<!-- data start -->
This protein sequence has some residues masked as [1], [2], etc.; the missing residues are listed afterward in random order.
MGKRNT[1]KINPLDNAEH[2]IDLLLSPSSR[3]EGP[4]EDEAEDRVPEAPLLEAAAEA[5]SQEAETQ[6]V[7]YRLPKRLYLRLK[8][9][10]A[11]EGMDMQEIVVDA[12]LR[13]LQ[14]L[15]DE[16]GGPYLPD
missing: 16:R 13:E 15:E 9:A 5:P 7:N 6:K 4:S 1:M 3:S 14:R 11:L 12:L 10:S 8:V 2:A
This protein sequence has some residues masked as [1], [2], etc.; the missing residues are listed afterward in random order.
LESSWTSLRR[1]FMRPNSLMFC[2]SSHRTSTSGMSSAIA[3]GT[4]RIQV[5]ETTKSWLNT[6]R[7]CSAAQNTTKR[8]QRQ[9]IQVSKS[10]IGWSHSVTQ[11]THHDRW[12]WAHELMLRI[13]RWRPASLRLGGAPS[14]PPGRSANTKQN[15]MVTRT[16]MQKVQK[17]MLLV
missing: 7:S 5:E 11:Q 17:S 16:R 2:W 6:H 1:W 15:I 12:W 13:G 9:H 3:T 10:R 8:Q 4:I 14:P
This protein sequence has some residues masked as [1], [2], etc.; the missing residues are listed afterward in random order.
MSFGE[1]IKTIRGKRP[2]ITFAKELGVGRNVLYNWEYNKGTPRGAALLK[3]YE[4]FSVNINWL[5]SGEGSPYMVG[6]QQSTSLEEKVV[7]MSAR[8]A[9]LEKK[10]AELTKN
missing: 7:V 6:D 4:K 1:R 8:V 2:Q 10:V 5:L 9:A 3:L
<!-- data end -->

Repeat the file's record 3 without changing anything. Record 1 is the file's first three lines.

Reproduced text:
This protein sequence has some residues masked as [1], [2], etc.; the missing residues are listed afterward in random order.
MSFGE[1]IKTIRGKRP[2]ITFAKELGVGRNVLYNWEYNKGTPRGAALLK[3]YE[4]FSVNINWL[5]SGEGSPYMVG[6]QQSTSLEEKVV[7]MSAR[8]A[9]LEKK[10]AELTKN
missing: 7:V 6:D 4:K 1:R 8:V 2:Q 10:V 5:L 9:A 3:L